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Purpura, also called blood spots or skin hemorrhages, refers to purple-colored spots that are most recognizable on the skin. The spots may also appear on organs or mucous membranes, including the membranes on the inside of the mouth. Purpura occurs when small blood vessels burst, causing blood to pool under the skin.
Purpura rash. The rash that is associated with purpura is sometimes referred to as either skin hemorrhages or blood spots. You will find them all over your skin in various parts of your body but mostly in your arms and lower legs. They are usually smalls dots that tend to blister and are reddish-purple in color.
Purpura is characterized by small purple spots on the skin, typically 4-10 millimeters in diameter. Some people develop larger patches of 1 centimeter or greater. These are called ecchymoses. Sometimes the spots can appear on mucous membranes, for instance, inside the mouth. Purpura tends to occur in clusters...
Purpura are patches of blood trapped under the skin, outside of a blood vessel. Because the blood is not inside an artery or vein and has nowhere to go, when you press it, it does not blanch or change color.
Purpura is a skin rash usually characterized by small, purplish-red spots on skin. There are different types of purpura with varying causes. Purpura rashes are not an independent condition, but rather a symptom of another health issue.
Signs and Symptoms of Yellow Spots on skin. Purpura on your skin can show up as flat spots, patches or raised bumps that range in size from pinpoint sized to largely visible marks. Raised purple spots are usually blood-filled blisters that can develop on the surface of the skin.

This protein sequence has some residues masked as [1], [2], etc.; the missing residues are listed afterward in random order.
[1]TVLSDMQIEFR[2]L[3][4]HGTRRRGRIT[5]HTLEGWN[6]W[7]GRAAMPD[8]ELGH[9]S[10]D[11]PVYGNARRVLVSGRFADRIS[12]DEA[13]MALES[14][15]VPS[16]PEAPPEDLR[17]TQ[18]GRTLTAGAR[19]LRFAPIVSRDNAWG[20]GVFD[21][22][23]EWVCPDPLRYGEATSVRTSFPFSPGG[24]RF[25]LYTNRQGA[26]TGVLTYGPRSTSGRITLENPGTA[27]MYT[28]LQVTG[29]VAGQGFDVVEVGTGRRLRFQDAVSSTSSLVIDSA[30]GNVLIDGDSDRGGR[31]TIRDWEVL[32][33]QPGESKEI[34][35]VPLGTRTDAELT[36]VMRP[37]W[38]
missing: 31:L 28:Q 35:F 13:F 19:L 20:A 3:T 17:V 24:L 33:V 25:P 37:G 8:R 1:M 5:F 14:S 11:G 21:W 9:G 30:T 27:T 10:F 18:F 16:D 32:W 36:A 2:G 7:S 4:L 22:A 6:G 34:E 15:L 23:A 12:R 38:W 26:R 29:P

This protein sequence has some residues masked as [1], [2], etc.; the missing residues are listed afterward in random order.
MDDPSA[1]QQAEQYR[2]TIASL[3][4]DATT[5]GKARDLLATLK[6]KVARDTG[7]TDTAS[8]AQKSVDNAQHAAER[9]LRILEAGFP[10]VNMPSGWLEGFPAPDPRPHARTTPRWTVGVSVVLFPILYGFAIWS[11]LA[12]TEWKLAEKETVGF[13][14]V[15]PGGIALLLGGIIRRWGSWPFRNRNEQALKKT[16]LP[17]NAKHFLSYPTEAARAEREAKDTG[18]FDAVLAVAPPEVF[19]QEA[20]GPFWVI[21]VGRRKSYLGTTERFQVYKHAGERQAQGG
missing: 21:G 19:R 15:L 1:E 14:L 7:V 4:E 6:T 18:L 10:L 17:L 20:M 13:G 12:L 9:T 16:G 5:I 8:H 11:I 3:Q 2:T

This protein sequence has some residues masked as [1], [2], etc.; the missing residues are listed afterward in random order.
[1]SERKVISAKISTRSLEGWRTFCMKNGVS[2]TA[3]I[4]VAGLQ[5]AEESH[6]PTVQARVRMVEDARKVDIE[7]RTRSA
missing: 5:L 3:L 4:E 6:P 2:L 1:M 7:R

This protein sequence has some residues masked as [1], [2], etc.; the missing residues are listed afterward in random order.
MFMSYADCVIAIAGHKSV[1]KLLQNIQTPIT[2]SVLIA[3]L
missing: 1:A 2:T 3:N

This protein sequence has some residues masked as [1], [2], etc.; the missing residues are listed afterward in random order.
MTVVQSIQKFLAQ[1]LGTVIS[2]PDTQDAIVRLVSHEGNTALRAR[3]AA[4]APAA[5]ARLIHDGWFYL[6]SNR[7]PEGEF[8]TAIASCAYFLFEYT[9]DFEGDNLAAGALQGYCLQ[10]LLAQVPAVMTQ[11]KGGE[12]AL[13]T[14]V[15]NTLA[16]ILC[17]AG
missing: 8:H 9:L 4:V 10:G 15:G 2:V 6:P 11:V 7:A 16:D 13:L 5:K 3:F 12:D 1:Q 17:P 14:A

Solar purpura (also known as "Actinic purpura," and "Senile purpura") is a skin condition characterized by large, sharply outlined, 1- to 5-cm, dark purplish-red ecchymoses appearing on the dorsa of the forearms and less often the hands. The condition is most common in elderly people of European descent. It is caused by sun-induced damage to the connective tissue of the skin. No treatment is necessary. The lesions typically fade over a period of up to 3 weeks.
A petechia is a small (1–2 mm) red or purple spot on the skin, caused by a minor bleed from broken capillary blood vessels.Petechia refers to one of the three descriptive types of bleeding into the skin differentiated by size, the other two being purpura and ecchymosis. Petechiae are by definition less than 3 mm. The term is almost always used in the plural, since a single lesion is seldom noticed or significant.
Purpura is a condition of red or purple discolored spots on the skin that do not blanch on applying pressure. The spots are caused by bleeding underneath the skin secondary to platelet disorders, vascular disorders, coagulation disorders, or other causes. They measure 0.3–1 cm (3–10 mm), whereas petechiae measure less than 3 mm, and ecchymoses greater than 1 cm. Purpura is common with typhus and can be present with meningitis caused by meningococci or septicaemia. In particular, meningococcus (Neisseria meningitidis), a Gram-negative diplococcus organism, releases endotoxin when it lyses. Endotoxin activates the Hageman factor (clotting factor XII), which causes disseminated intravascular coagulation (DIC). The DIC is what appears as a rash on the affected individual.